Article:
Fri, Feb 17, 2017 - Page 6 News List

Mongolian herders face losses to ‘dzud’ weather

AFP, BEIJING

Herder Uranchimeg Terbish, right, accepts food and relief items from a Mongolian Red Cross worker in Khuvsgul Province, Mongolia, on Monday.

Photo: AFP

Thousands of Mongolian herders face disastrous livestock losses from dreaded severe weather known as the “dzud,” the Red Cross said yesterday as it launched an international emergency aid appeal.

Landlocked Mongolia is grappling for the second straight year with losses from dzud conditions — a dry summer followed by bitter winter cold that leaves livestock and other animals at risk of starvation and exposure on the country’s rugged steppes.

It threatens tens of thousands of herders in a country where almost half the population depends entirely on livestock for food, transportation and income, the International Federation of Red Cross and Red Crescent Societies (IFRC) said.

Cattle, sheep and other animals usually die en masse in the dzud, weakened by insufficient summer grazing that prevents them building up the fat reserves necessary to withstand winter temperatures, which can plummet as low as minus-50oC.

“In spring, animals give birth and when the livestock are already exhausted from the winter they are at high risk without adequate feed, shelter and veterinarian care, which does not exist in some remote areas of the country,” Mongolian Red Cross secretary-general Nordov Bolormaa said.

As of early this month, more than 42,546 livestock animals had already perished in the current dzud, the statement said, citing official Mongolian figures.

“This figure is expected to grow exponentially in the months ahead, when a long harsh spring takes hold after the extremely cold winter,” the Red Cross said.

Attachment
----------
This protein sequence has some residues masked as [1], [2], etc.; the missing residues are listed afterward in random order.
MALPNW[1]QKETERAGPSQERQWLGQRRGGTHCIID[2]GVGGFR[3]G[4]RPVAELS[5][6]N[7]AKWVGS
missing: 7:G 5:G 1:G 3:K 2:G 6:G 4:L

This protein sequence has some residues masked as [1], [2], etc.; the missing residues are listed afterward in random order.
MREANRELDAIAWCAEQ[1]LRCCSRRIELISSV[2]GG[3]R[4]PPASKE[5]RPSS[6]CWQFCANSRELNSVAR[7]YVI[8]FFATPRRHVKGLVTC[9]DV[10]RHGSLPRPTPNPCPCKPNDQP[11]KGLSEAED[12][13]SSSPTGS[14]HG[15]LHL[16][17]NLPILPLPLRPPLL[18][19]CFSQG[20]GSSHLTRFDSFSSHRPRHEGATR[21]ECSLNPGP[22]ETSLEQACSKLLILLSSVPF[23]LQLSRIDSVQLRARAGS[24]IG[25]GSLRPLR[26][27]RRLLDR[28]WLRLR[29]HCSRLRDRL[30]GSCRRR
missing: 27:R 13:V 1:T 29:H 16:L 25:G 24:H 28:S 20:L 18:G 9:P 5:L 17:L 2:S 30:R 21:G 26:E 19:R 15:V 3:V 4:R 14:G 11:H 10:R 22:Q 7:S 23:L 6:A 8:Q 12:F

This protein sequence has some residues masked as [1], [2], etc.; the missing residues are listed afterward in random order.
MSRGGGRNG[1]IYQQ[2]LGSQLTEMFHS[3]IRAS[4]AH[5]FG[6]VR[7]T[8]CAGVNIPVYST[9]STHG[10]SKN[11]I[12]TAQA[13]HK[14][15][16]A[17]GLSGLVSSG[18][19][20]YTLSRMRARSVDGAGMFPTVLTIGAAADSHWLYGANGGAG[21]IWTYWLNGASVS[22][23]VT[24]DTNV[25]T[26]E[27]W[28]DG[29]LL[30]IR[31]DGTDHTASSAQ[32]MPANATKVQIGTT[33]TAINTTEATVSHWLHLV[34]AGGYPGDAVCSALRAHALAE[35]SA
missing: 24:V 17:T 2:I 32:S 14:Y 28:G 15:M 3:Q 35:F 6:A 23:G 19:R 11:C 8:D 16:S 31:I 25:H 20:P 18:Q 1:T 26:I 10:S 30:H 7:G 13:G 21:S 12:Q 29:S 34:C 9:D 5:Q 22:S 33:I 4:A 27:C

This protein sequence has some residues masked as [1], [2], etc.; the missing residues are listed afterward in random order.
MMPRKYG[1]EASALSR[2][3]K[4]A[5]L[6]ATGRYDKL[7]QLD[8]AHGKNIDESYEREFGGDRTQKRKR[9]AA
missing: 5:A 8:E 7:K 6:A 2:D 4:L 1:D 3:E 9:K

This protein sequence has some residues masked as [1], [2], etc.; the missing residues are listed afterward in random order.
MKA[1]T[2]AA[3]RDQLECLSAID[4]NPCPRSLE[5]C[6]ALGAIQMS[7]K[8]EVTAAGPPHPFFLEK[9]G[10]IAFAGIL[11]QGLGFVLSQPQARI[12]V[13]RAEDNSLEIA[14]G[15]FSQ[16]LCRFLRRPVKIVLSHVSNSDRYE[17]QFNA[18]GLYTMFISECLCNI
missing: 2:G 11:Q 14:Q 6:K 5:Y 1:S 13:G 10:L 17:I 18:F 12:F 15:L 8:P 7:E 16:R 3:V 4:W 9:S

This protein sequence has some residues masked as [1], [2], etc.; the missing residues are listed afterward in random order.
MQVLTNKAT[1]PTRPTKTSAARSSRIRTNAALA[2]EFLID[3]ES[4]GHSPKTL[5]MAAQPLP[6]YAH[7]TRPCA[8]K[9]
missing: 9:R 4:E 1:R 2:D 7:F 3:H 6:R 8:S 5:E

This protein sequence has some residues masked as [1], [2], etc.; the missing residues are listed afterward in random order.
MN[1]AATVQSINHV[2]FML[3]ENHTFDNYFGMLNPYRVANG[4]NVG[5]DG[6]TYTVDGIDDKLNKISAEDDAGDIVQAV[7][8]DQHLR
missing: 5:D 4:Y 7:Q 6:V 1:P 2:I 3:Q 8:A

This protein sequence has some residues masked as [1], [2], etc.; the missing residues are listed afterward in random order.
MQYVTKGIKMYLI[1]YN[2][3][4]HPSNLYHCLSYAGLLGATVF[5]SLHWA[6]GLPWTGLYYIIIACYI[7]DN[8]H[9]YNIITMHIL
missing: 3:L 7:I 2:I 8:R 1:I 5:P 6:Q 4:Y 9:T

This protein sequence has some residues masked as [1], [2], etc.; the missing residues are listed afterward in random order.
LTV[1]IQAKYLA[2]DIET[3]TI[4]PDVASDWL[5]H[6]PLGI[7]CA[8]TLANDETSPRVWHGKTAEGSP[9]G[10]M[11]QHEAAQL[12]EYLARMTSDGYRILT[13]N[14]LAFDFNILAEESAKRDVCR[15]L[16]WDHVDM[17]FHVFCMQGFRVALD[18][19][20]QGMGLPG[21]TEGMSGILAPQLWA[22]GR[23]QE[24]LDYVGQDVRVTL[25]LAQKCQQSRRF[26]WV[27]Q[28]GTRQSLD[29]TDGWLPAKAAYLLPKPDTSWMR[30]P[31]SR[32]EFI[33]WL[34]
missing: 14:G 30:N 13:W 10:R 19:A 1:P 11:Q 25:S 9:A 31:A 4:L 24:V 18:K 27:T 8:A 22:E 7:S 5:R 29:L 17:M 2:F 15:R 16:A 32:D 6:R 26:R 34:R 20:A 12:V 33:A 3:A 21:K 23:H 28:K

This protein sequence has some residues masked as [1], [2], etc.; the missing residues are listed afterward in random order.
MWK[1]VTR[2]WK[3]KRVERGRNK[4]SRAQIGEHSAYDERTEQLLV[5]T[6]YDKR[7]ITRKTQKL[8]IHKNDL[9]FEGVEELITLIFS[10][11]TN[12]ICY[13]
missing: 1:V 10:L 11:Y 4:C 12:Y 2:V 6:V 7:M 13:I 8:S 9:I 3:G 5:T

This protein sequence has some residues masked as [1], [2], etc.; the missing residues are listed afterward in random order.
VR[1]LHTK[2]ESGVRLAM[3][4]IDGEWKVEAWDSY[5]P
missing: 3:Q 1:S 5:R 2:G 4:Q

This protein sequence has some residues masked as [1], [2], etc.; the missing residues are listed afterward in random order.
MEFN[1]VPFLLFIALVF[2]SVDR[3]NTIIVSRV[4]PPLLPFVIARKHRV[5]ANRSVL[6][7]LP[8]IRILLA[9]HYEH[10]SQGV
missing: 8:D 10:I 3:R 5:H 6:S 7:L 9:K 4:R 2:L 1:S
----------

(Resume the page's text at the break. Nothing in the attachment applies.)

It said that more than 157,000 people are “at risk” across 17 of Mongolia’s 21 provinces.

Hundreds of thousands of livestock are reported to have died in the 2015-2016 dzud.

The Red Cross hopes to raise enough to assist 11,000 of the hardest-hit households, including provision of cash grants, first-aid kits and funds to help communities prepare for future dzuds.

During the winter of 2015-2016, many people sold off their live animals, causing a market oversupply that depressed prices and hurt many of the most vulnerable small herders, said Gwendolyn Pang of the IFRC in Beijing.

“Many will lose their livelihoods and will have no choice but to migrate to slum areas” outside the capital, Ulan Bator, or other urban centers, Pang said.

The dzud strikes Mongolia every few years. A 2009-2010 dzud brought the most severe winter in memory, leaving dead, frozen animal carcasses strewn across pastoral areas.

At least 8 million livestock animals died, according to official estimates.

Thousands of Mongolia households lead a nomadic existence as herders amid Mongolia’s vast plains and mountains, and recurring dzud conditions are blamed for forcing many into a marginalized urban existence in Ulan Bator.

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